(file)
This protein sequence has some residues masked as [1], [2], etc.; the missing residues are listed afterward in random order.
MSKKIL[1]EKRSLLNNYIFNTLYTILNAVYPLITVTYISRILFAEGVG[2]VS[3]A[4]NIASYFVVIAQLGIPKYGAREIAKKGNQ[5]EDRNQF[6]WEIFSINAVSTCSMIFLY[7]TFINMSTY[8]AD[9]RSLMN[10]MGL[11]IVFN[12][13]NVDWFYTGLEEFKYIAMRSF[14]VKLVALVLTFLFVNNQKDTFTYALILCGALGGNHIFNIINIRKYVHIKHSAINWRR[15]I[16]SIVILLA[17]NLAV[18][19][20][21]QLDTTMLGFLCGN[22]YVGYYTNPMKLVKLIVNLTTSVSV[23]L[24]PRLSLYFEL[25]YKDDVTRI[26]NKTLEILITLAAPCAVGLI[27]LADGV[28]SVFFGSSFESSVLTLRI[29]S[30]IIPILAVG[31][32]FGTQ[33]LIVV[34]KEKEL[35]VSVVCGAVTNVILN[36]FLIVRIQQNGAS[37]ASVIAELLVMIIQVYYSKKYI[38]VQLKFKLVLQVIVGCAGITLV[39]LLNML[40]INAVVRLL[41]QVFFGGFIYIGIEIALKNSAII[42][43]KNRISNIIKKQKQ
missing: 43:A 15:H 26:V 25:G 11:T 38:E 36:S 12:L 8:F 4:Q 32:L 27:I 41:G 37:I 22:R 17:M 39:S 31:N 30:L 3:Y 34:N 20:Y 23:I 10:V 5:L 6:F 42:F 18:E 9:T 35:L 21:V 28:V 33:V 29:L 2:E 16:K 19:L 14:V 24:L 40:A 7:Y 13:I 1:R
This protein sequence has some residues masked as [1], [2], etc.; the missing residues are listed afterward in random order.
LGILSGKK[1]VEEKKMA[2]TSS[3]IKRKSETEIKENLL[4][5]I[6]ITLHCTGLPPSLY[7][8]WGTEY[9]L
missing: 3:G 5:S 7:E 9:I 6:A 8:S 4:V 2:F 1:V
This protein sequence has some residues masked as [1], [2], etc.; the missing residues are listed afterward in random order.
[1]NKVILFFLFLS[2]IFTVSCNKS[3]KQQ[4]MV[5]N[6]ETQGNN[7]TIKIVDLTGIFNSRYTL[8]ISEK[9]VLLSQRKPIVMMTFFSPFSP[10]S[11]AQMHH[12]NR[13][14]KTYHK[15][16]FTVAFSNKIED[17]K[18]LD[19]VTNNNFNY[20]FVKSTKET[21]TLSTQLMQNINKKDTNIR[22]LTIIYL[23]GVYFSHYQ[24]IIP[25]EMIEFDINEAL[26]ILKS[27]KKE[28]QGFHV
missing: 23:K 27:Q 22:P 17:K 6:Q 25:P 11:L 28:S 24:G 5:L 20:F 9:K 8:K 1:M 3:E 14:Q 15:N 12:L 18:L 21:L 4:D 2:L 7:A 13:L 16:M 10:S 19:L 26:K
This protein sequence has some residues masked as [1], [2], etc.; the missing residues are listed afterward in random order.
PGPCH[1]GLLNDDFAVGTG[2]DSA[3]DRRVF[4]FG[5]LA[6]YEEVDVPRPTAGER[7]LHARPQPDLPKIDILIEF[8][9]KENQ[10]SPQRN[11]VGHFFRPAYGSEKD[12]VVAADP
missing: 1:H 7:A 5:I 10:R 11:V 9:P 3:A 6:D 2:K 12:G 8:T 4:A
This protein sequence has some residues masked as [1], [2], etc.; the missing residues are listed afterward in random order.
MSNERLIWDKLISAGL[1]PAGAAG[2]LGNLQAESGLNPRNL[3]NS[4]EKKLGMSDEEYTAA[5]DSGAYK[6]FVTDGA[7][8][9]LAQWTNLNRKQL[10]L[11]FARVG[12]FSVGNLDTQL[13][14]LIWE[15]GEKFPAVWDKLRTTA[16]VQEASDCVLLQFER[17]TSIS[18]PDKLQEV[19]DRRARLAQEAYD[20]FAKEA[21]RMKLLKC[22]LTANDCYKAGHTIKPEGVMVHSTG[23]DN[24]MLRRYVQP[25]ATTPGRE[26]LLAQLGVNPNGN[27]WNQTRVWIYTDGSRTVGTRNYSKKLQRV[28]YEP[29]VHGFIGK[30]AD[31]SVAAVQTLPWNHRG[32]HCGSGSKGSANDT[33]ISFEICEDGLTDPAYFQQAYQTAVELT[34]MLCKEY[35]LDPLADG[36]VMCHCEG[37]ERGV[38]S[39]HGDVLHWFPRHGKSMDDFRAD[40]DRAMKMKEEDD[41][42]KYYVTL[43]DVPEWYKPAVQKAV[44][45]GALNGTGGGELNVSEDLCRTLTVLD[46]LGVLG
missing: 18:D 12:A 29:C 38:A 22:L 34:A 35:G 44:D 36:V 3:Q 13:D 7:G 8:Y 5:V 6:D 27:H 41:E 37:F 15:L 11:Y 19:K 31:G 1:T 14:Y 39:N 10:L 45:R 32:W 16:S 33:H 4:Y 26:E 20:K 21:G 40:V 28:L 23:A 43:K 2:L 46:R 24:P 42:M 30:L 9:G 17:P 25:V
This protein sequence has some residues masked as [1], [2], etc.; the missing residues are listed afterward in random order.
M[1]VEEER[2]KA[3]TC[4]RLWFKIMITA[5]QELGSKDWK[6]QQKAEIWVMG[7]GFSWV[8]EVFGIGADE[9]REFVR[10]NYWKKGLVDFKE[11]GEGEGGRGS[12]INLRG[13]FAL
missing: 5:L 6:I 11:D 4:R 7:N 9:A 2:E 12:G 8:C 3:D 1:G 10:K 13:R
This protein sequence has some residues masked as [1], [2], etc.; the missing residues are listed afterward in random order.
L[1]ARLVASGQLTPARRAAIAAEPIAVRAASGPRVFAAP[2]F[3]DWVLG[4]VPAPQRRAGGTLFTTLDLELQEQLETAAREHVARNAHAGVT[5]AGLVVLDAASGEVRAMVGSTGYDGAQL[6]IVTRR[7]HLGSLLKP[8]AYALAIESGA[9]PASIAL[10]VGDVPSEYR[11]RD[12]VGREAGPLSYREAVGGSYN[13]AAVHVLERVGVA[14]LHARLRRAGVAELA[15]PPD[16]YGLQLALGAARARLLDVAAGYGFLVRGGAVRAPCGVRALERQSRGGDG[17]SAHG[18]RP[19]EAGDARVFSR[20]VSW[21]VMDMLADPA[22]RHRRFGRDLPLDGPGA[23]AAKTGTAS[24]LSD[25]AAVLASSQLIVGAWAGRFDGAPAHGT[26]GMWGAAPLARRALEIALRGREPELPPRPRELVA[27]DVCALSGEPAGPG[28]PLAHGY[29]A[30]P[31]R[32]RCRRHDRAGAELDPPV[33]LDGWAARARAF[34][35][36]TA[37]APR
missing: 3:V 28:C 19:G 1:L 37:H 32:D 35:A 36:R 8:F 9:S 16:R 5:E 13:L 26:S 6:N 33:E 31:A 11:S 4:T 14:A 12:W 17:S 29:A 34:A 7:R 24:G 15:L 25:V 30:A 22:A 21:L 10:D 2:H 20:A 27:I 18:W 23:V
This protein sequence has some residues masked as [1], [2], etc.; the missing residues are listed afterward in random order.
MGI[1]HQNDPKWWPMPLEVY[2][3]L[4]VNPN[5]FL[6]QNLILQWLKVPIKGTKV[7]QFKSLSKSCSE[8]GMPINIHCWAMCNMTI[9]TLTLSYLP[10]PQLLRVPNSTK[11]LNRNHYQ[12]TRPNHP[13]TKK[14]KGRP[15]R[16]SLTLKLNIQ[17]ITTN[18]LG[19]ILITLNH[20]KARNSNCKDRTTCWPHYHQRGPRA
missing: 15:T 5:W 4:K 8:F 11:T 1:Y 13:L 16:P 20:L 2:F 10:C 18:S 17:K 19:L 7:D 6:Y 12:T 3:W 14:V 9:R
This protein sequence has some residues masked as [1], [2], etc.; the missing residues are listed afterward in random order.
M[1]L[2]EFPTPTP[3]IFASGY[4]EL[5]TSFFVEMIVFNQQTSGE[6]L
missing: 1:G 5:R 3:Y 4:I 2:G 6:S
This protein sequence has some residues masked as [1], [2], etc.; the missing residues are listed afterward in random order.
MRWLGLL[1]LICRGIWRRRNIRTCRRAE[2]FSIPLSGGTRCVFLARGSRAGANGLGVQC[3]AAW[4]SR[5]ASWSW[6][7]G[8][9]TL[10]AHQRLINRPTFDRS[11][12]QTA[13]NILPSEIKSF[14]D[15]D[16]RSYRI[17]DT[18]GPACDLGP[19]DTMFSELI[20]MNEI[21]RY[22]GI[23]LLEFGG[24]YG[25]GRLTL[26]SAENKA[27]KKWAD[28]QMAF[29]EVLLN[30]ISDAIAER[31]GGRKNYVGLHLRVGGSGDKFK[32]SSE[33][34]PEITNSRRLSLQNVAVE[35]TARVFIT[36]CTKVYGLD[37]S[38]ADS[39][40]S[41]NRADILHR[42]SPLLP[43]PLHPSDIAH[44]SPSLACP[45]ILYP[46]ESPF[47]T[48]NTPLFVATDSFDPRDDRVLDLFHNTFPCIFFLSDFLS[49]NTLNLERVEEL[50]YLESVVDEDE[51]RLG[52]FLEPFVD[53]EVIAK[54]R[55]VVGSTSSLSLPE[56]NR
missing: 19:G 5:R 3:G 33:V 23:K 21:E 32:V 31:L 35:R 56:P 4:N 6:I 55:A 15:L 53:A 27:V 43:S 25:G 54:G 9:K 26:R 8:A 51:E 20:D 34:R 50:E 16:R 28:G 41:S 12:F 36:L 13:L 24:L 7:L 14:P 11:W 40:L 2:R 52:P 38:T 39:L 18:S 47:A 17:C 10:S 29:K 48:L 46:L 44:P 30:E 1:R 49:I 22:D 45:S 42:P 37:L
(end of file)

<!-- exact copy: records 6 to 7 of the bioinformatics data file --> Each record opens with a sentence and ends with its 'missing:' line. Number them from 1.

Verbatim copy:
This protein sequence has some residues masked as [1], [2], etc.; the missing residues are listed afterward in random order.
M[1]VEEER[2]KA[3]TC[4]RLWFKIMITA[5]QELGSKDWK[6]QQKAEIWVMG[7]GFSWV[8]EVFGIGADE[9]REFVR[10]NYWKKGLVDFKE[11]GEGEGGRGS[12]INLRG[13]FAL
missing: 5:L 6:I 11:D 4:R 7:N 9:A 2:E 12:G 8:C 3:D 1:G 10:K 13:R
This protein sequence has some residues masked as [1], [2], etc.; the missing residues are listed afterward in random order.
L[1]ARLVASGQLTPARRAAIAAEPIAVRAASGPRVFAAP[2]F[3]DWVLG[4]VPAPQRRAGGTLFTTLDLELQEQLETAAREHVARNAHAGVT[5]AGLVVLDAASGEVRAMVGSTGYDGAQL[6]IVTRR[7]HLGSLLKP[8]AYALAIESGA[9]PASIAL[10]VGDVPSEYR[11]RD[12]VGREAGPLSYREAVGGSYN[13]AAVHVLERVGVA[14]LHARLRRAGVAELA[15]PPD[16]YGLQLALGAARARLLDVAAGYGFLVRGGAVRAPCGVRALERQSRGGDG[17]SAHG[18]RP[19]EAGDARVFSR[20]VSW[21]VMDMLADPA[22]RHRRFGRDLPLDGPGA[23]AAKTGTAS[24]LSD[25]AAVLASSQLIVGAWAGRFDGAPAHGT[26]GMWGAAPLARRALEIALRGREPELPPRPRELVA[27]DVCALSGEPAGPG[28]PLAHGY[29]A[30]P[31]R[32]RCRRHDRAGAELDPPV[33]LDGWAARARAF[34][35][36]TA[37]APR
missing: 3:V 28:C 19:G 1:L 37:H 32:D 35:A 36:R 8:F 9:S 16:R 5:E 13:L 26:S 6:N 33:E 31:A 11:S 4:T 14:A 12:W 17:S 29:A 34:A 7:R 24:G 15:L 25:V 30:A 22:A 21:L 10:D 2:H 20:A 27:I 18:W 23:V